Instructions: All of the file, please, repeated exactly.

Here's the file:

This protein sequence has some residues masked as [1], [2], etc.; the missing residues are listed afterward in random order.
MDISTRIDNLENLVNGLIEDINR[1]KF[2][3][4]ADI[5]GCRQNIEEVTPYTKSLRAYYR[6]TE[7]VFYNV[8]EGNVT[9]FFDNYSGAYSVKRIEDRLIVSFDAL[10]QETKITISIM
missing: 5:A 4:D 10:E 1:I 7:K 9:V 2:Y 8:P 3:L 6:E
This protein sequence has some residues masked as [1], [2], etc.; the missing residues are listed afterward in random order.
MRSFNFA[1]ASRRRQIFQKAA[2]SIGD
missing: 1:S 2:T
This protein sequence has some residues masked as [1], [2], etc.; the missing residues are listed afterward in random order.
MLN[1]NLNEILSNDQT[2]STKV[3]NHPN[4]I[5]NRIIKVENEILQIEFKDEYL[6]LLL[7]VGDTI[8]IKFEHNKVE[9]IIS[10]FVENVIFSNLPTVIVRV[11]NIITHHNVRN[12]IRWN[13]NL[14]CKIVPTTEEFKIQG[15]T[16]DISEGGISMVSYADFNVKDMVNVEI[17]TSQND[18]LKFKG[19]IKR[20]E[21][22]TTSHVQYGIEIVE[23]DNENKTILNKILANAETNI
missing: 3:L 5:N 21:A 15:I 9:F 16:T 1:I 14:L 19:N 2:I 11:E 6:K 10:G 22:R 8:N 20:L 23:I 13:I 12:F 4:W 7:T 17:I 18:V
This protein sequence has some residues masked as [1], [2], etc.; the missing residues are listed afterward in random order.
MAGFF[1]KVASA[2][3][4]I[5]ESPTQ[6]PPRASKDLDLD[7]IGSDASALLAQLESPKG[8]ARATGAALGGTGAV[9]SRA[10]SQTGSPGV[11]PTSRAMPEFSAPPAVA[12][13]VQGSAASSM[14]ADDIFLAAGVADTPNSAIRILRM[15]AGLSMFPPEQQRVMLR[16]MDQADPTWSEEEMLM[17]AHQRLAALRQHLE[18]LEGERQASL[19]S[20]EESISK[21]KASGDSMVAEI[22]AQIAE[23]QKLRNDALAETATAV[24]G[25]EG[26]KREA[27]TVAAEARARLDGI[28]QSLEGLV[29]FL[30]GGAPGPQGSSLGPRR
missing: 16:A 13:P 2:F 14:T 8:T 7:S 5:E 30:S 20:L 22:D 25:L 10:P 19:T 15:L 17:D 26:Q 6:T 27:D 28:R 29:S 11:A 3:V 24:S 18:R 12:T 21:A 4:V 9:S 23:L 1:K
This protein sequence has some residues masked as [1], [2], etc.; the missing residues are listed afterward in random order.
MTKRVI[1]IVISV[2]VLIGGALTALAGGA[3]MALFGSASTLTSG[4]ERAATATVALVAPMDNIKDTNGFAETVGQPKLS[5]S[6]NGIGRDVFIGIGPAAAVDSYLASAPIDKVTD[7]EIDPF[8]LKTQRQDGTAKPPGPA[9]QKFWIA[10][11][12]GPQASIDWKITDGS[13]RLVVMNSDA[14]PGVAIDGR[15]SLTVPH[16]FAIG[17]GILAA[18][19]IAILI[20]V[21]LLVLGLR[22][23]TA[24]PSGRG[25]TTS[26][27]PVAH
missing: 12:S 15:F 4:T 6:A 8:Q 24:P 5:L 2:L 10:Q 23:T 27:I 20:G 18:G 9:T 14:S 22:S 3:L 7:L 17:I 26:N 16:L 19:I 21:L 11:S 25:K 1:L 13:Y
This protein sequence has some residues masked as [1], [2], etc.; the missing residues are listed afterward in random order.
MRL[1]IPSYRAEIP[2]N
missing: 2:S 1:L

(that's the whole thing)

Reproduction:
This protein sequence has some residues masked as [1], [2], etc.; the missing residues are listed afterward in random order.
MDISTRIDNLENLVNGLIEDINR[1]KF[2][3][4]ADI[5]GCRQNIEEVTPYTKSLRAYYR[6]TE[7]VFYNV[8]EGNVT[9]FFDNYSGAYSVKRIEDRLIVSFDAL[10]QETKITISIM
missing: 5:A 4:D 10:E 1:I 7:K 9:V 2:Y 8:P 3:L 6:E
This protein sequence has some residues masked as [1], [2], etc.; the missing residues are listed afterward in random order.
MRSFNFA[1]ASRRRQIFQKAA[2]SIGD
missing: 1:S 2:T
This protein sequence has some residues masked as [1], [2], etc.; the missing residues are listed afterward in random order.
MLN[1]NLNEILSNDQT[2]STKV[3]NHPN[4]I[5]NRIIKVENEILQIEFKDEYL[6]LLL[7]VGDTI[8]IKFEHNKVE[9]IIS[10]FVENVIFSNLPTVIVRV[11]NIITHHNVRN[12]IRWN[13]NL[14]CKIVPTTEEFKIQG[15]T[16]DISEGGISMVSYADFNVKDMVNVEI[17]TSQND[18]LKFKG[19]IKR[20]E[21][22]TTSHVQYGIEIVE[23]DNENKTILNKILANAETNI
missing: 3:L 5:N 21:A 15:I 9:F 16:T 1:I 14:L 19:N 2:I 11:E 6:K 10:G 22:R 8:N 20:L 23:I 13:I 12:F 4:W 7:T 17:I 18:V
This protein sequence has some residues masked as [1], [2], etc.; the missing residues are listed afterward in random order.
MAGFF[1]KVASA[2][3][4]I[5]ESPTQ[6]PPRASKDLDLD[7]IGSDASALLAQLESPKG[8]ARATGAALGGTGAV[9]SRA[10]SQTGSPGV[11]PTSRAMPEFSAPPAVA[12][13]VQGSAASSM[14]ADDIFLAAGVADTPNSAIRILRM[15]AGLSMFPPEQQRVMLR[16]MDQADPTWSEEEMLM[17]AHQRLAALRQHLE[18]LEGERQASL[19]S[20]EESISK[21]KASGDSMVAEI[22]AQIAE[23]QKLRNDALAETATAV[24]G[25]EG[26]KREA[27]TVAAEARARLDGI[28]QSLEGLV[29]FL[30]GGAPGPQGSSLGPRR
missing: 16:A 13:P 2:F 14:T 8:T 7:S 5:E 30:S 20:L 22:D 25:L 10:P 19:T 15:L 17:D 26:Q 6:T 27:D 28:R 29:S 11:A 3:V 24:S 18:R 12:T 21:A 4:V 9:S 23:L 1:K
This protein sequence has some residues masked as [1], [2], etc.; the missing residues are listed afterward in random order.
MTKRVI[1]IVISV[2]VLIGGALTALAGGA[3]MALFGSASTLTSG[4]ERAATATVALVAPMDNIKDTNGFAETVGQPKLS[5]S[6]NGIGRDVFIGIGPAAAVDSYLASAPIDKVTD[7]EIDPF[8]LKTQRQDGTAKPPGPA[9]QKFWIA[10][11][12]GPQASIDWKITDGS[13]RLVVMNSDA[14]PGVAIDGR[15]SLTVPH[16]FAIG[17]GILAA[18][19]IAILI[20]V[21]LLVLGLR[22][23]TA[24]PSGRG[25]TTS[26][27]PVAH
missing: 12:S 15:F 4:T 6:A 8:Q 24:P 5:L 2:L 10:Q 23:T 27:I 20:G 18:G 9:T 14:S 22:S 3:L 7:L 17:I 26:N 16:L 19:I 21:L 11:S 25:K 1:L 13:Y
This protein sequence has some residues masked as [1], [2], etc.; the missing residues are listed afterward in random order.
MRL[1]IPSYRAEIP[2]N
missing: 2:S 1:L